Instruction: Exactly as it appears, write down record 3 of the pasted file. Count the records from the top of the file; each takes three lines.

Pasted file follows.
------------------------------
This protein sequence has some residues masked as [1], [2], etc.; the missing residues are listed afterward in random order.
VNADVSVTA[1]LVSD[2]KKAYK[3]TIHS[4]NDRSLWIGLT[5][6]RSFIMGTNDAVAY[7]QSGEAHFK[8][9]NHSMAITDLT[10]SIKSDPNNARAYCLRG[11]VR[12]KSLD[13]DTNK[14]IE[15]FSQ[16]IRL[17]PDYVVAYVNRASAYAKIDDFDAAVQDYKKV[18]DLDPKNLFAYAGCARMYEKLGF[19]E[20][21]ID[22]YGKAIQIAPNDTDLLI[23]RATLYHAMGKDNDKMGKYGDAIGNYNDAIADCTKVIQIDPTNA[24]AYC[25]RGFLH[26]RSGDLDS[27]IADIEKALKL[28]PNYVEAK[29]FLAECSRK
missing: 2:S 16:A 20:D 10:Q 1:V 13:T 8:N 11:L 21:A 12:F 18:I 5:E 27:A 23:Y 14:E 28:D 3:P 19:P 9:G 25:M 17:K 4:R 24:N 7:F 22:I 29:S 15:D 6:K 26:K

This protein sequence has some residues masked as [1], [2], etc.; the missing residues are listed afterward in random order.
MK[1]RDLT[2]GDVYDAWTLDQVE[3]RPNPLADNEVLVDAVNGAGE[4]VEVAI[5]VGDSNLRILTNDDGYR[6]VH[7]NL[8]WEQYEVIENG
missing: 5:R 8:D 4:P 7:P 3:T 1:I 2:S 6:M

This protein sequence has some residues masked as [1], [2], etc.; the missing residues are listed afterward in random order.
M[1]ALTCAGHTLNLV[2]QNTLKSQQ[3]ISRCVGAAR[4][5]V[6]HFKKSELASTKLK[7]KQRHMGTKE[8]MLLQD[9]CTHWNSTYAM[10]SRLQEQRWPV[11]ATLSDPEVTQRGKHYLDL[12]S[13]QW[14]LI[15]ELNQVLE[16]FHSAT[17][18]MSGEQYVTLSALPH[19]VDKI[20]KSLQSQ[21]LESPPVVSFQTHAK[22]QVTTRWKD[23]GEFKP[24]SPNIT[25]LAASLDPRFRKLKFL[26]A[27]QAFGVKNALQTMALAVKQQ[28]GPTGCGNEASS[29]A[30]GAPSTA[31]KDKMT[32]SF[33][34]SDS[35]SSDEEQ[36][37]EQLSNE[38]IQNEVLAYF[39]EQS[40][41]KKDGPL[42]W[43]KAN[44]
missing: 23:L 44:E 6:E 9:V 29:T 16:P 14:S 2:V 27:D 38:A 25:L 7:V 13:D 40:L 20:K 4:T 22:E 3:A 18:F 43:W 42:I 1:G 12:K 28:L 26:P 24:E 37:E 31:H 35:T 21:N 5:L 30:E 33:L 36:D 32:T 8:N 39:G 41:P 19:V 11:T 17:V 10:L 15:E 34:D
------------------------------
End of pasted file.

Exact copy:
This protein sequence has some residues masked as [1], [2], etc.; the missing residues are listed afterward in random order.
M[1]ALTCAGHTLNLV[2]QNTLKSQQ[3]ISRCVGAAR[4][5]V[6]HFKKSELASTKLK[7]KQRHMGTKE[8]MLLQD[9]CTHWNSTYAM[10]SRLQEQRWPV[11]ATLSDPEVTQRGKHYLDL[12]S[13]QW[14]LI[15]ELNQVLE[16]FHSAT[17][18]MSGEQYVTLSALPH[19]VDKI[20]KSLQSQ[21]LESPPVVSFQTHAK[22]QVTTRWKD[23]GEFKP[24]SPNIT[25]LAASLDPRFRKLKFL[26]A[27]QAFGVKNALQTMALAVKQQ[28]GPTGCGNEASS[29]A[30]GAPSTA[31]KDKMT[32]SF[33][34]SDS[35]SSDEEQ[36][37]EQLSNE[38]IQNEVLAYF[39]EQS[40][41]KKDGPL[42]W[43]KAN[44]
missing: 23:L 44:E 6:E 9:V 29:T 16:P 14:S 2:V 27:D 38:A 25:L 7:V 13:D 40:L 20:K 4:T 22:E 3:A 18:F 43:W 42:I 1:G 12:K 28:L 26:P 24:E 37:E 31:H 35:T 21:N 5:L 30:E 33:L 36:D 32:T 8:N 39:G 41:P 19:V 11:T 17:V 10:L 15:E 34:D